Down the Dirt Road: A Conversation With Dustin Herring

Dustin Herring

photo courtesy of Dustin Herring

Down the Dirt Road: A Conversation With Dustin Herring
| published August 5, 2015 |

By Jennifer Walker-James,Thursday Review contributor

What if? It’s often the first question any dreamer asks; an introductory passage to the pivotal decision-making process that maps us to the stars. What if you had the chance to irrevocably impact someone else’s life simply by writing a song? That’s question that inspired Dustin Herring to give up everything to pursue his dream as a singer/songwriter.

With Herring’s first uploaded song, “Down the Dirt Road,” going viral with over 5,000 views on YouTube alone, it’s safe to say he asked this brooding question at the right time and found the right answer. His poignant lyrics perfectly capture the atmosphere of small town life after a Friday night football game. When listening to his music, one can almost smell the earthen scent of peanut dust and see the bobbing trail of headlights weaving their way through the bumpy fields as they make their way to a late night country get-together. It’s bonfire storytelling with a few beers and a rugged guitar—a good dose of musical Southern divinity incarnate.

Like many other up and coming aspiring artists, Dustin has promoted his own work via social media and YouTube. But what gives this Hartford, Alabama native’s style and his work its own identity is his ability to write soulful lyrics that resonate. His music chronicles the journey of a small town guy as he answers that simple, two-worded question: what if? And Herring’s vivid descriptions along with his candor about common life experiences are sure to have listeners enthralled.

Thursday Review was recently fortunate enough to catch up with the 29-year-old and let him tell us his story in his own words.

TR: What is the name of your album and where can people buy it?

DH: I actually have two albums and a single out right now. There is an acoustic album called Dusting Herring: Acoustic Sessions, and that seven-song album is called Geneva County. It’ll be available in a few weeks. Hometown people should have a hard copy already.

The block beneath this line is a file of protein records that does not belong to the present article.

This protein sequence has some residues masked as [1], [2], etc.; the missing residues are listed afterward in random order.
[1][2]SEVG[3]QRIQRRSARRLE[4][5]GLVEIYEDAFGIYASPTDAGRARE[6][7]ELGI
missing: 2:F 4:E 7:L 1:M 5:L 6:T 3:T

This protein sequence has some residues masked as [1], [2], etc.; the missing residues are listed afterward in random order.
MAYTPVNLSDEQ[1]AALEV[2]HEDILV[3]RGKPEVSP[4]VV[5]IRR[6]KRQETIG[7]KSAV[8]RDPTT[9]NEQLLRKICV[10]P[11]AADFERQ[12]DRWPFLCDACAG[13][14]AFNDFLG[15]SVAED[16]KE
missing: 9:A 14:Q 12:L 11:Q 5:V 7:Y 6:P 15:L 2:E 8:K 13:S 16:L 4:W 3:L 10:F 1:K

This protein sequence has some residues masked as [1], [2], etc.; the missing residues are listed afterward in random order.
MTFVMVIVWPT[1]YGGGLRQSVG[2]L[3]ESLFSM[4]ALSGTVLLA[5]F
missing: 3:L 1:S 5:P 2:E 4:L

TR: What song do you enjoy performing the most?

Dustin Herring DH: I most enjoy playing the new song called “Woman and Whiskey.” It’s a lot more upbeat and has a heavier rock feel so it really gets people going.

TR: Which song to you relate to the most?

DH: I relate most to my song, “If a Beer Could Make It Better.” I think everyone does. It was just a very special song that helped me through a rough time I was having after a tough breakup and some life changes. I think everyone can relate to that at some point in time in their life as well. We’ve all had something that we wished a beer would make it better.

TR: What can people expect to hear when they listen to your songs?

DH: I think, like I said before, most people will be able to relate to my songs because it’s something that all of us have been through. We’ve all had fun, we’ve all had fights, we’ve all had failure, and somehow, my songs feature these things. One of my songs called, “The Burn,” has one of my best lines I’ve ever written: “They say you live, you love, you lose, you learn.” That’s what people should expect.

TR: How long have you been writing/playing music?

DH: I didn’t start playing guitar until I was 20 and I never actually started playing gigs until I was in grad school, but I’ve been at it almost 9 years now. Didn’t start seriously writing songs until five years ago and have been blessed with a curse ever since!